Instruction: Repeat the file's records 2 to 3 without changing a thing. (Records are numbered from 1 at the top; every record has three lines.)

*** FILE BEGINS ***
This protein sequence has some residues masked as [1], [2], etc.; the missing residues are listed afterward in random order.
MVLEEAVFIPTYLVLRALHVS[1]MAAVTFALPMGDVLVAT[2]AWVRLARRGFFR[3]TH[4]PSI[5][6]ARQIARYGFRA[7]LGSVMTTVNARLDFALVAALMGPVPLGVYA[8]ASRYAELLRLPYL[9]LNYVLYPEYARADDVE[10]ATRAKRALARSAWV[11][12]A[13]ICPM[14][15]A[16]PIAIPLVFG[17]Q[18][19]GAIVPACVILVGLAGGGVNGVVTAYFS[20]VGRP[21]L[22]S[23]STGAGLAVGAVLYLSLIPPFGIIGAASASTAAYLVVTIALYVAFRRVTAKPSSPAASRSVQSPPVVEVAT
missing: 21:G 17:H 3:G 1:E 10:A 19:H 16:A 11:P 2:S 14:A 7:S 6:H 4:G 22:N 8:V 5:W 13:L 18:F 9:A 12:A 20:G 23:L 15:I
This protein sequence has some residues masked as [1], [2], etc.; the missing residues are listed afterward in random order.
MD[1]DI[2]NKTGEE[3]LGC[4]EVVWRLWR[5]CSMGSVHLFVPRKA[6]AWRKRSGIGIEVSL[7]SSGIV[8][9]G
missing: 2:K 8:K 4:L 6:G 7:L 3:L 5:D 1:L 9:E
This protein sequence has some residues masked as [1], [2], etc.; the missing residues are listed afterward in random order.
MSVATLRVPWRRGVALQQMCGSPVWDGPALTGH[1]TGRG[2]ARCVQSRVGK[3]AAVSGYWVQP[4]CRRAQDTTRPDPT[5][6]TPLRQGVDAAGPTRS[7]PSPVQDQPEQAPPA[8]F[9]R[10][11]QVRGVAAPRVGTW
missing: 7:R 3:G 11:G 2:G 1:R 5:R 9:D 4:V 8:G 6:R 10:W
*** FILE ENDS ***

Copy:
This protein sequence has some residues masked as [1], [2], etc.; the missing residues are listed afterward in random order.
MD[1]DI[2]NKTGEE[3]LGC[4]EVVWRLWR[5]CSMGSVHLFVPRKA[6]AWRKRSGIGIEVSL[7]SSGIV[8][9]G
missing: 2:K 8:K 4:L 6:G 7:L 3:L 5:D 1:L 9:E
This protein sequence has some residues masked as [1], [2], etc.; the missing residues are listed afterward in random order.
MSVATLRVPWRRGVALQQMCGSPVWDGPALTGH[1]TGRG[2]ARCVQSRVGK[3]AAVSGYWVQP[4]CRRAQDTTRPDPT[5][6]TPLRQGVDAAGPTRS[7]PSPVQDQPEQAPPA[8]F[9]R[10][11]QVRGVAAPRVGTW
missing: 7:R 3:G 11:G 2:G 1:R 5:R 9:D 4:V 8:G 6:R 10:W